interferes with a woman’s right to choose, why didn’t the Court use its previously established language of date of “viability” or “birth” to determine the outcome of this case? Is the Court finally realizing that when conception occurs, it is not just a “clump of cells,” but the creation of a unique new human being? Could Astrue be the dawning of a new era in our nation’s courtroom? What are the future implications from this sudden change of diction and break from the stare decisis interpretation by the Court?
Through the Court’s admission of date of conception being vital (no pun intended) in determining eligibility for Social Security benefits, we as a country have taken “one small step” in the courtroom that could be the precursor to “one giant leap” for the unborn and recognition of their intrinsic right to life and personhood. In the majority opinion of Roe, even Justice Blackmun ceded that “[i]f this suggestion of personhood is established, the [Roe vs. Wade] case, of course, collapses, for the fetus’ right to life would then be guaranteed specifically by the [Fourteenth] Amendment.”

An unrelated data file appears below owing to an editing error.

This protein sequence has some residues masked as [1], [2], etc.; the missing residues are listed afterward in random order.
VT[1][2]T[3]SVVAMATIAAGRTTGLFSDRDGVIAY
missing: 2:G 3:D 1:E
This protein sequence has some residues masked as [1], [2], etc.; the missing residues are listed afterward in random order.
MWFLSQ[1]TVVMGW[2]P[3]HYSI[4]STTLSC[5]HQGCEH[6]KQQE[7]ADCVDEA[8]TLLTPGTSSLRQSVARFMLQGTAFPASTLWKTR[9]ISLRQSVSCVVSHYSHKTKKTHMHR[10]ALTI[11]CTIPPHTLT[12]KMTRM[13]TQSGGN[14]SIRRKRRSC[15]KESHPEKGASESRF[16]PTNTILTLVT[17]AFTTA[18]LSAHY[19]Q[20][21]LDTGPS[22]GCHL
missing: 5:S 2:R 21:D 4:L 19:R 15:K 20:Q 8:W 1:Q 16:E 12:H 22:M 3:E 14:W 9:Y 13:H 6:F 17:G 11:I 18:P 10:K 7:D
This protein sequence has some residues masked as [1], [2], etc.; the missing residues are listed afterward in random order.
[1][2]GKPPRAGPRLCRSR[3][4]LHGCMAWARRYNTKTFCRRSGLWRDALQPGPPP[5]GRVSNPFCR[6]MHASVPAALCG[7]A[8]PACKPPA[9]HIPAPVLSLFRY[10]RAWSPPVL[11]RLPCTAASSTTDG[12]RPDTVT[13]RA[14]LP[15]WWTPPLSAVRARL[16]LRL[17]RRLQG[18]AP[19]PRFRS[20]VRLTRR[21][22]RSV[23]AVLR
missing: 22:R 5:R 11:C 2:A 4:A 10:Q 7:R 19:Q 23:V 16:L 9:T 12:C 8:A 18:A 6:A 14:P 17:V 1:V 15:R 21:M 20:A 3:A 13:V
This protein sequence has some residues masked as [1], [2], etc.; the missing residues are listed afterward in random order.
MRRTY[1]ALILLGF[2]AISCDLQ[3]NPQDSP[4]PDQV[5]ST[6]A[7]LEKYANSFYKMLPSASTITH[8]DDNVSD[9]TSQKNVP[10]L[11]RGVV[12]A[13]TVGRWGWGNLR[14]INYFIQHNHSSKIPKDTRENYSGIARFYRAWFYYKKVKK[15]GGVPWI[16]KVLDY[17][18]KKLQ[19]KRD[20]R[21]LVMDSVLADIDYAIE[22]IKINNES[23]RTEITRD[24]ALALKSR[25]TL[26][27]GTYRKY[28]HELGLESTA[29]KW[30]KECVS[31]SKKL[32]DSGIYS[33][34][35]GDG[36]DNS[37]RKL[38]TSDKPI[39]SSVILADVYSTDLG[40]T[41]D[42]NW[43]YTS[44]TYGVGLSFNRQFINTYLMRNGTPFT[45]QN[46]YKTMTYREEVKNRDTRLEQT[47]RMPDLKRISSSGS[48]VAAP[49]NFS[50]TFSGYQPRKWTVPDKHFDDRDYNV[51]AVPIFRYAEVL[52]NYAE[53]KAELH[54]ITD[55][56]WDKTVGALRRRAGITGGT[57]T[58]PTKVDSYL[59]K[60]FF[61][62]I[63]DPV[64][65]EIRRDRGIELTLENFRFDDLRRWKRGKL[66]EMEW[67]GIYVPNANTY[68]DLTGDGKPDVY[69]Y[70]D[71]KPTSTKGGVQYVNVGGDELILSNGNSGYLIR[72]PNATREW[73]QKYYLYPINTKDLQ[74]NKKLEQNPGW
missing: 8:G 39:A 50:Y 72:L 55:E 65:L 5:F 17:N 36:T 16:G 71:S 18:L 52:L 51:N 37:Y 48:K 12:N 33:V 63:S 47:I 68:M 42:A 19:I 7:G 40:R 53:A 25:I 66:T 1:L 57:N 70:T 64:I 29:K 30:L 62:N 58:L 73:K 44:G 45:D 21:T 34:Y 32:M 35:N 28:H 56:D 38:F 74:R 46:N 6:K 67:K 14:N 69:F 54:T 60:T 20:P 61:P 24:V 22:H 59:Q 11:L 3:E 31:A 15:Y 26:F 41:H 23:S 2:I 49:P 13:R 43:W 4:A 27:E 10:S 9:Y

Well, Justice Blackmun, I don’t think that “non-personhood persons” can receive Social Security benefits, but according to the very Court you were a part of 39 years ago, simply being conceived is all it takes.
I hope to be a part of the generation that makes your admission become a reality, and with the help of your fellow successive justices, we are on the road to doing just that.